Chapter 7

After the Second World War, Japan lay in ruins, and those forces which had propelled Japan down the road of nationalism and militarism were blamed for its demise. Consequently, the program of Kokutai (national essence) which not only perused creating homogeneous empire but also pursued instilling the militaristic ideals of the samurai into the general population was abandoned.[i] Additionally, the Dai Nippon Butokukai which had both regulated and promoted Japan’s martial traditions was temporarily abolished because it was viewed as having promoted militarism and was consequently associated with the war.[ii]

     After the war, Japanese culture was changing rapidly in an effort to abandon its militaristic past and to seek a new and peaceful direction for its future. Mr. Teruyuki Okazaki explains: “Before the war, nationalism was everything. During the war, it was militarism and brainwashing. After the war there was a 180 degree (turn) to pacifism, and wholehearted attempts to copy the US.”[iii]

A New Direction for Karate in Japan


The old approach of teaching karate as a martial art was identified with the war and Japan’s defeat, and it was felt that the Western approach of teaching karate as a competitive sport would be much better. Mr. Masatoshi Nakayama, a Shotokan karate master, tells us that competitive sports were flourishing in the social-political climate of post-war Japan, and that he was concerned that if karate continued to be taught as a deadly martial art, the public would reject it. As a result, he endeavored to move karate in the direction of a competitive sport.[iv] Consequently in order for karate to survive in this atmosphere, the old martial attitudes which were associated with the war and Japan’s defeat were to be discarded, and new attitudes which were associated with competitive sports were to be adopted.

     In addition to the social-political forces which moved karate in the direction of a competitive sport, there were also some very practical reasons for this shift. After the war, karate’s popularity increased. When the Allied occupying forces suspended the Butokukai, they also temporarily suspended the practice of both judo and kendo believing that these martial arts had contributed to the militarism which led to the Pacific War. Consequently, many people turned their interest away from Japan’s indigenous martial arts and began to practice karate which had somehow avoided the suspension. This immediately increased the demand for karate instruction and subsequently led to a severe shortage of qualified karate instructors in Japan.[v]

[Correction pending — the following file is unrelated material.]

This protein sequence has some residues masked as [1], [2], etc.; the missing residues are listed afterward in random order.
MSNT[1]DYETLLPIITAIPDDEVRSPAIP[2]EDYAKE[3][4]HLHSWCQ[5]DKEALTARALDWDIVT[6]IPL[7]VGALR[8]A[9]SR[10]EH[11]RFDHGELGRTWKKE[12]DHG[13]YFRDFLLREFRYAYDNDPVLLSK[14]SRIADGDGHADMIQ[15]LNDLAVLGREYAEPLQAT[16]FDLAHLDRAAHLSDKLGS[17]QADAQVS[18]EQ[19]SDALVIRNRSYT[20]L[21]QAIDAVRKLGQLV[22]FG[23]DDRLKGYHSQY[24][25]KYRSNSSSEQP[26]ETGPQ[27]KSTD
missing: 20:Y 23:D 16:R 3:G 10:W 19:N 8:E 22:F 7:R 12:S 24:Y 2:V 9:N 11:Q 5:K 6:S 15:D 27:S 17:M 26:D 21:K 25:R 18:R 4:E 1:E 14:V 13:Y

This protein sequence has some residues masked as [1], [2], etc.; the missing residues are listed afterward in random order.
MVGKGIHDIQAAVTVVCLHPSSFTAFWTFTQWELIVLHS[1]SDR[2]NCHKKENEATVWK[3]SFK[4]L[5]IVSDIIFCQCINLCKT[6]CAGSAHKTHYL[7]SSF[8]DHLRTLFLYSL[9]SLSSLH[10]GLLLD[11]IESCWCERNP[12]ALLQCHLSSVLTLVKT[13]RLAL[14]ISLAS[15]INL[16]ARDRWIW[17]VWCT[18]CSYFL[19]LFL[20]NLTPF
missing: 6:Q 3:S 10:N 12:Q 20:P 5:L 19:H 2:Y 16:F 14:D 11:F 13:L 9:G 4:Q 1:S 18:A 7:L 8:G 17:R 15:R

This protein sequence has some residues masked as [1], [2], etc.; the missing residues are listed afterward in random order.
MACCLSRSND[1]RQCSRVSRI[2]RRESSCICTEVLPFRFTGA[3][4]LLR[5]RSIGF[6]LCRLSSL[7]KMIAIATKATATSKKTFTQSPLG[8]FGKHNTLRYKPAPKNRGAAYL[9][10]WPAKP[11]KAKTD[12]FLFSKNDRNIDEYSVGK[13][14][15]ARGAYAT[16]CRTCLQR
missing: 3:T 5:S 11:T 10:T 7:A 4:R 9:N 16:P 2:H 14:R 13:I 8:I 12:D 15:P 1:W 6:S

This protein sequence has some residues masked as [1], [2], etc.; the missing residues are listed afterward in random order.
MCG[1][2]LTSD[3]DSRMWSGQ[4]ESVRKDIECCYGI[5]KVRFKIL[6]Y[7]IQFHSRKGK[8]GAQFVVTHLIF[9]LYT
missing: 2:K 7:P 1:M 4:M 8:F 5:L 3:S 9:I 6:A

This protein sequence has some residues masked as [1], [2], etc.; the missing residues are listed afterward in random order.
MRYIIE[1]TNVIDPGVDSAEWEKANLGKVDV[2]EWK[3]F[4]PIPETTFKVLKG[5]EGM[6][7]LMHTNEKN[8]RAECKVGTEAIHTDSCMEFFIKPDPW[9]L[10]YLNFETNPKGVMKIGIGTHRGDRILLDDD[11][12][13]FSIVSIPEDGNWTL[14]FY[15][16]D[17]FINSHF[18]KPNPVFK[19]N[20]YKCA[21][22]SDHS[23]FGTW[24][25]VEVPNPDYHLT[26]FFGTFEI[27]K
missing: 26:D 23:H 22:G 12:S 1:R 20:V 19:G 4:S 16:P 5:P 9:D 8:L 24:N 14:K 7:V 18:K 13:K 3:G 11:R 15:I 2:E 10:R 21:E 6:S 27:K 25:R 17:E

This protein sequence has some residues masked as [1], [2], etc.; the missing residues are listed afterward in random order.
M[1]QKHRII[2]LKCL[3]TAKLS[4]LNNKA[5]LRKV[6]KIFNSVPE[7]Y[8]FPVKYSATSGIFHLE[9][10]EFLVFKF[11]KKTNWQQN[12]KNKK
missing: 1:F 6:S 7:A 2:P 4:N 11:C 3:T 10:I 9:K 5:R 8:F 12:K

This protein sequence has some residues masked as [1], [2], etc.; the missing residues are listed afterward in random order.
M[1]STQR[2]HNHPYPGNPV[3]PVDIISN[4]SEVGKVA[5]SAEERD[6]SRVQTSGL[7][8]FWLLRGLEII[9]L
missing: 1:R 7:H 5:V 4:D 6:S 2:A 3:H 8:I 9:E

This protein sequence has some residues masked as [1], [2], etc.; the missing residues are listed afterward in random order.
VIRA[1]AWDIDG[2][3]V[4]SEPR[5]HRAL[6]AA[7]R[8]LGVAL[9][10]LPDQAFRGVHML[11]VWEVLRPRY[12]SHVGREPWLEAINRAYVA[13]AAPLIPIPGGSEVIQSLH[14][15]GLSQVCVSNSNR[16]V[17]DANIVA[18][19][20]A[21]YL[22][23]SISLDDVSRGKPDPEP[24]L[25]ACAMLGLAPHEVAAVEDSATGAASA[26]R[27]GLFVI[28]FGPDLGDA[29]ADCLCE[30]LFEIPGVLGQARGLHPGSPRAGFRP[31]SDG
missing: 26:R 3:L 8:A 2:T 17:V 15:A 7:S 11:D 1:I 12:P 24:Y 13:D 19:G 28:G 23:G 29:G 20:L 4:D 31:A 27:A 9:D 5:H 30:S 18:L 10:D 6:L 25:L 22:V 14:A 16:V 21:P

Moreover, the shortage of qualified instructors in Japan was caused by more than just an increase in the demand for karate instruction. We must keep in mind that karate was not introduced into Japan until the 1920s, and that there had been less than a generation to train a cadre of skilled instructors. To make matters worse, karate training was suspended during the war, and some of those who had trained in karate before the war died during the conflict either in the military or as a result of the allied bombing. As a result, there were relative few people in Japan who were qualified to teach karate. Shoshin Nagamine confirms this: “The reasons for the instructor shortage can be attributed to the comparatively brief history of karate in Japan, war damage, and the discontinuance of karate training during the war.”[vi]

     Furthermore, it was found that teaching karate as a sport was less demanding than teaching karate as a martial art. It takes years of in-depth study under the guidance of a highly trained instructor to properly learn a kata (formal exercise) and its corresponding bunkai (self-defense applications), but it takes considerably less time and training to learn karate as a sport. Consequently, instructors with relatively little experience were sent out to teach the increasing number of students who were enrolling in the sport of karate.[vii]

     The change in Japan’s social-political climate and the shortage of experienced instructors affected the direction that karate-do would take in the second half of the twentieth century. Japanese karate adopted more of a Western sporting attitude and discarded some of its older martial arts’ principles. In the early 1950s the first rules of sport karate competition were developed in Japan, and by 1957 the first All Japan Karate-do Championships were showcased in Tokyo.[viii]



Karate in Okinawa